Now let’s go back to Beta (β) on our second chart (click here to open it in a second window) and we’ll head north to 1 Arietis, aka Σ 174.  You’ll find its 2.90 magnitude glow slightly less than two degrees northwest of Beta (β), where it forms a triangle with Beta (β) and 5.92 magnitude 7 Arietis.

1 Arietis  (Σ 174)  (H I 73)        HIP: 8544   SAO: 74966
RA: 01h 50.1m   Dec: +22° 17’
Magnitudes: 6.33, 7.21
Separation:  2.8”
Position Angle: 165° (WDS 2012)
Distance: 574 Light Years
Spectral Classification:  “A” is G3

This close pair eluded me completely on my first attempt due to poor seeing, but I had enough of a glimpse of its potential to work up an appetite for a return visit.   Although it took several nights before the sky cooperated, it was well worth the wait:

This is an absolutely stunning pair at the center of a very sparse field.  The primary is a dot of gold-white light and the secondary is slightly smaller and almost the same color.   Both globes of light are made all the more intense  because of the surrounding void.  East & west are reversed once more, click on the sketch to improve the view considerably.

This is an absolutely stunning pair at the center of a very sparse field. The primary is a dot of gold-white light and the secondary is slightly smaller and almost the same color. Both globes of light are made all the more intense because of the surrounding void. East & west are reversed once more, click on the sketch to improve the view considerably.

I was so intrigued by this pair that I returned several nights later with my 80mm f/15 Mizar refractor and coaxed them into an absolutely beautiful split with a 15mm TV Plössl, which surprised me until I later discovered Greg had pried it apart in a 60mm Tasco at 96x and 128x.  That’s not something I would have thought to try because of the one magnitude of difference and close separation, so give Greg credit for pushing the limits on this pair . . . . . and he says he doesn’t have Burnham-like double star vision!

And again, Sir William paid this pair a visit (November 22nd, 1782), which he described as “a considerable star.”

Wm. Herschel on 1 Arietis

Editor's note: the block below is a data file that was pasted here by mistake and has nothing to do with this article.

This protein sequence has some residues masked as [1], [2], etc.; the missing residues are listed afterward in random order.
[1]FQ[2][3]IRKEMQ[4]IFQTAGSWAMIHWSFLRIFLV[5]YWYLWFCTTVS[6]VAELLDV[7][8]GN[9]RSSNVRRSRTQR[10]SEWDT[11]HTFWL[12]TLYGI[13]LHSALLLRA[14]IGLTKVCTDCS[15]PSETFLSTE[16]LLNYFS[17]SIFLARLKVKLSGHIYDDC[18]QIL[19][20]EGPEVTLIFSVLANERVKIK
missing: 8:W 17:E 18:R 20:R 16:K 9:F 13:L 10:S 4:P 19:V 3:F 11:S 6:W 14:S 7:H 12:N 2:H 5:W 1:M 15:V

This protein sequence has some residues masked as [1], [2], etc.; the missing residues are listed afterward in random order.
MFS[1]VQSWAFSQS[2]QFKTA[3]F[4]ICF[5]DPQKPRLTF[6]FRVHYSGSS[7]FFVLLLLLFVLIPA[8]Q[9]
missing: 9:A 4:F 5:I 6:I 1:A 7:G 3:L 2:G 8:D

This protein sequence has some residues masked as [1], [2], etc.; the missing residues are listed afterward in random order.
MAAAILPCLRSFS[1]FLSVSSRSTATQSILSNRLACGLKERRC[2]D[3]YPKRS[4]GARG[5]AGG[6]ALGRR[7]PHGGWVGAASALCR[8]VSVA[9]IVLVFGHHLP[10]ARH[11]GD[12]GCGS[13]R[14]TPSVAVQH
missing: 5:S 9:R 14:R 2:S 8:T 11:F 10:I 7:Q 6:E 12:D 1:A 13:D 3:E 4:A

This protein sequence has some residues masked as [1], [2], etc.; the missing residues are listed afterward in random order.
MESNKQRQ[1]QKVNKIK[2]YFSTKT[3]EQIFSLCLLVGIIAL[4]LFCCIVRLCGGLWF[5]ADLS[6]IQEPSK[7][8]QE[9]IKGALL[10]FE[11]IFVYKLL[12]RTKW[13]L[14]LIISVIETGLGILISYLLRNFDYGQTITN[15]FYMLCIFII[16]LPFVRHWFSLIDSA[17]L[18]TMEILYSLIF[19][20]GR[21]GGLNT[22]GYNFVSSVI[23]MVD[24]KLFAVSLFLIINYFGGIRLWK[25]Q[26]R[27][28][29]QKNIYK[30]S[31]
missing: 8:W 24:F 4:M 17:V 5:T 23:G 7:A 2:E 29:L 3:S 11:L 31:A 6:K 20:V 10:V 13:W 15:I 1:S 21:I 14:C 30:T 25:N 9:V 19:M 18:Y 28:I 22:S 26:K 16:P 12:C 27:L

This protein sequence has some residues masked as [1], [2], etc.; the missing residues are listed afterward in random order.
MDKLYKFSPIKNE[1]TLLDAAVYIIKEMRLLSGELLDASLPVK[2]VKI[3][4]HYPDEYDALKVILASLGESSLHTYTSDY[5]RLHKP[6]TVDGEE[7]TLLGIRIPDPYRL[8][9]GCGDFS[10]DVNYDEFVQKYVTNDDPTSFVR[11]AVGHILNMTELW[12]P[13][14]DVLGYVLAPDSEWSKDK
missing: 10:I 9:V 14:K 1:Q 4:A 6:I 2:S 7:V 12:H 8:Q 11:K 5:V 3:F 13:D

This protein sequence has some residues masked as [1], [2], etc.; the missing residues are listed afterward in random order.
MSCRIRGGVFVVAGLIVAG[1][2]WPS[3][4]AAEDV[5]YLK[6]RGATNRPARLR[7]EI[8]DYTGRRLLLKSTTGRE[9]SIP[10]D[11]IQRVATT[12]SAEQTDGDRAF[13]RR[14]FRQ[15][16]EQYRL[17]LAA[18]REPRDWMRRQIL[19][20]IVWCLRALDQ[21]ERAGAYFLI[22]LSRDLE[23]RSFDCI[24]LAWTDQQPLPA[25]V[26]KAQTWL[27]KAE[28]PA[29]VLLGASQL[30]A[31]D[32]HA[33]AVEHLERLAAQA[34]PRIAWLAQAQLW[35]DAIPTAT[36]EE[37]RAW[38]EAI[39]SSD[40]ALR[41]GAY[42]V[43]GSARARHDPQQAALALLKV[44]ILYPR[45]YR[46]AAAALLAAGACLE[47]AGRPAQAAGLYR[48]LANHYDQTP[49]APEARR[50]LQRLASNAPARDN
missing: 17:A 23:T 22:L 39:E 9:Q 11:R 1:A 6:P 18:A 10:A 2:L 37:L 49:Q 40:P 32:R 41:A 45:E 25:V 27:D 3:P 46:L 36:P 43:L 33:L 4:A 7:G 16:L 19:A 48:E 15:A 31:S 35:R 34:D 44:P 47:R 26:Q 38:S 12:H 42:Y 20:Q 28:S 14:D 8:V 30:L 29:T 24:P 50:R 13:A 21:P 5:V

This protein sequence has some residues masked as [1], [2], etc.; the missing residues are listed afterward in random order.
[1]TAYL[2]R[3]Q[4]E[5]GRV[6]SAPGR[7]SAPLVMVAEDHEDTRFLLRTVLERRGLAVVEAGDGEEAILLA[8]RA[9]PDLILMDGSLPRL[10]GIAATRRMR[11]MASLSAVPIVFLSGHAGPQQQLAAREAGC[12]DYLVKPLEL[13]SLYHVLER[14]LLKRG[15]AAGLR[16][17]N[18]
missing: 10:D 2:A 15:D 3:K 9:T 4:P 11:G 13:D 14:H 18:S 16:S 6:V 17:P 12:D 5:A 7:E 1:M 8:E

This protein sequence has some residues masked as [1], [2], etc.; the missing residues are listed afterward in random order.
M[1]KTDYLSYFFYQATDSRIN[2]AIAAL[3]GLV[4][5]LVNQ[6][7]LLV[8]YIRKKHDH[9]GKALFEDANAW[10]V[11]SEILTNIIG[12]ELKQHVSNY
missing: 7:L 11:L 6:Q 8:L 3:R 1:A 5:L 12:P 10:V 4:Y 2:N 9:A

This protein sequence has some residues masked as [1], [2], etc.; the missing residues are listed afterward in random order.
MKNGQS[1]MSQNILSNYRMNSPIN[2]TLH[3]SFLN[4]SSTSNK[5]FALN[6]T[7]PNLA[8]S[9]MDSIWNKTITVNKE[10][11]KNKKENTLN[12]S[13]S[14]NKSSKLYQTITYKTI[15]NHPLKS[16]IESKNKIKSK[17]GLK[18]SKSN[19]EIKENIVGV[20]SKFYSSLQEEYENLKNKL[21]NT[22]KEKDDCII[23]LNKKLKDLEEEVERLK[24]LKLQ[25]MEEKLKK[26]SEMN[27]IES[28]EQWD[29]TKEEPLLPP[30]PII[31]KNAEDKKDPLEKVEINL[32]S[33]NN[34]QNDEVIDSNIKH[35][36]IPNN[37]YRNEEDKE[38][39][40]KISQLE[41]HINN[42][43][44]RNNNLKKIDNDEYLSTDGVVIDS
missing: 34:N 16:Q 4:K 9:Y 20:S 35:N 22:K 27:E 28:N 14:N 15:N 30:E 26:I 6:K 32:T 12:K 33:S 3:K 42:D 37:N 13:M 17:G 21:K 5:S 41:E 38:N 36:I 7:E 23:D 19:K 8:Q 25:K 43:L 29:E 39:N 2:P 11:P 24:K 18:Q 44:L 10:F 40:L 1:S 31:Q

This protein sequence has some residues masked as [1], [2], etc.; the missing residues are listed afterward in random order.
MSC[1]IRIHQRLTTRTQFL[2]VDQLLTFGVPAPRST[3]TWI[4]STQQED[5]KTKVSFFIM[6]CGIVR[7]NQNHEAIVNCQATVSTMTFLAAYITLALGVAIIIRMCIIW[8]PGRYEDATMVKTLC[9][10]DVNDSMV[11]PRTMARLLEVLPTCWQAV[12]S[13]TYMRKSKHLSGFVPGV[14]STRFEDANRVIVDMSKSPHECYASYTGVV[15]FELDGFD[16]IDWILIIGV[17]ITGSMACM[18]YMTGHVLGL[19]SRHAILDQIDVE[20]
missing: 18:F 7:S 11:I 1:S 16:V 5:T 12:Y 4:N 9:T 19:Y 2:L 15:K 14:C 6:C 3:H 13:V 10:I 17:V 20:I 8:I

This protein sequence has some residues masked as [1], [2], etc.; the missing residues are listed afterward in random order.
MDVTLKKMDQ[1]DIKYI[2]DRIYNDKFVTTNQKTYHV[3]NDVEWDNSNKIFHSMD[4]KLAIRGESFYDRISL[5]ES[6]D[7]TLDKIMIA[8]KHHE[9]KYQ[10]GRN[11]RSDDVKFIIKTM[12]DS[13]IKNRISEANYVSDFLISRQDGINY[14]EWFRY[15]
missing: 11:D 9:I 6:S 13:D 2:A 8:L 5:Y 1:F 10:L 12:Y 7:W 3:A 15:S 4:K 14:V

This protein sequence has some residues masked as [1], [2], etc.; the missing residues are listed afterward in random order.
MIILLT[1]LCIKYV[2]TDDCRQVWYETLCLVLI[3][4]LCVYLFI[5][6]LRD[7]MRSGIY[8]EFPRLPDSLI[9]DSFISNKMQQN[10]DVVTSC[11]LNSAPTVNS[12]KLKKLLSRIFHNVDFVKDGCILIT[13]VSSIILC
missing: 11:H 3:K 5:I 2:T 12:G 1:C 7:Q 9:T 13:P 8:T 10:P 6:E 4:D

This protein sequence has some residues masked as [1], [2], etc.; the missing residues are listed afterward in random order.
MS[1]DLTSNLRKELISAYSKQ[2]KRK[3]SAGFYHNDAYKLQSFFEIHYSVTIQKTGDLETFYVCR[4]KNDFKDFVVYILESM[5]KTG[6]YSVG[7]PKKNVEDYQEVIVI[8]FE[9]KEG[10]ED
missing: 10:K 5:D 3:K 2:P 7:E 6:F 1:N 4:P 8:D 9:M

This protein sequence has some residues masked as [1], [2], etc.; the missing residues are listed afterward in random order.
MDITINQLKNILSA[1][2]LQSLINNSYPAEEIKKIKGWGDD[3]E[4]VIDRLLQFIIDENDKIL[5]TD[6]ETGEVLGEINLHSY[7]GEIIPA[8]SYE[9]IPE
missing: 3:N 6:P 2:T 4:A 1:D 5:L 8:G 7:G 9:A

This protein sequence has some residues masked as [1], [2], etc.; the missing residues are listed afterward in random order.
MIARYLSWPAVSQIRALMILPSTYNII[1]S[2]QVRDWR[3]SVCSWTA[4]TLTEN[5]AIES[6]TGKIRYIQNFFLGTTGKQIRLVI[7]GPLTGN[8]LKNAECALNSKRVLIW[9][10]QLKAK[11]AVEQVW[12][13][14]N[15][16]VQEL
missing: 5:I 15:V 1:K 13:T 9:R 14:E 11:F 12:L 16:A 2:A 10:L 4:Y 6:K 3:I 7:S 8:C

Now on to the last stop on this tour, Lambda (λ) Arietis.  It’s 4.80 magnitudes of compound light is easily found just a bit over two degrees northeast of 1 Ari, or two degrees west of second magnitude Alpha (α).  (Here’s the chart once more).

Lambda (λ) Arietis  (H V 12)  (SHJ 23)  (STTA 21)  (9 Arietis)
HIP: 9153   SAO: 75051
RA: 01h 57.9m   Dec: +23° 36’
Magnitudes   AB: 4.80,6.65   AC: 4.80, 9.70   AD:4.80, 9.88
Separations  AB: 37.10”        AC: 188.70”       AD: 270.10”
Position Angles  AB: 48° (WDS 2012)   AC: 76° (WDS 2005)   AD: 85° (WDS 2012)
Distance: 133 Light Years
Spectral Classifications: “A” is F0, “B” is F7, “C” is K

Hmmmmmmm – haven’t we seen these colors somewhere before?  East & west reversed to match the refractor view, click on the sketch to bring the background stars to life.

Hmmmmmmm – haven’t we seen these colors somewhere before? East & west reversed to match the refractor view, click on the sketch to bring the background stars to life.

This pair is a virtual carbon copy, at least color-wise, of the second pair of this tour, Σ 221 . . . . . . . or maybe it’s the other way around – hard to know which pair emerged from its cocoon of hydrogen gas and galaxial dust first.  At any rate, the primary’s soft yellow and the secondary’s hint of blue provide just the right touch of class for the intriguing patterns of scattered starlight surrounding it.  The “C” and “D” components balance the view by hanging out distinctively on the east side of the primary/secondary pair.  And you can certainly add this foursome to the list of stars that does well in a 60mm refractor.

And who else but Sir William again . . . . . . .

Wm. Herschel on Lambda Arietis

I don’t know what to say about the colors he recorded, especially the garnet for the secondary, but his separation and position angle measurements match well with the 2012 WDS numbers (his 42° north following is 48° in the current usage).

Sirs James South and John Herschel did better in the color department, as the excerpt below from their 1824 catalog shows (scroll down to the bottom of the page at that link).

Click on the image for to enlarge it.

Click on the image for to enlarge it.

The WDS has dropped the Herschel/South identifier from Lambda, but I came across it in the second volume of Burnham’s 1906 catalog (page 317), where he identifies it with the contemporary prefix, Sh 23.  Herschel and South credit Struve with a measure of Lambda (λ), but it isn’t listed in Struve’s 1827 Catalogus Novus Stellarum Duplicium et Multiplicium.  Burnham and Lewis make no mention of it in their catalogs, nor is it mentioned in the Astronomische Nachricthen for the 1822 to 1824 period.

At any rate, that’s it for the first part of this tour.  Stay tuned for part two . . . . . . . .  and

Clear Skies!  :cool:

Follow

Get every new post delivered to your Inbox.

Join 81 other followers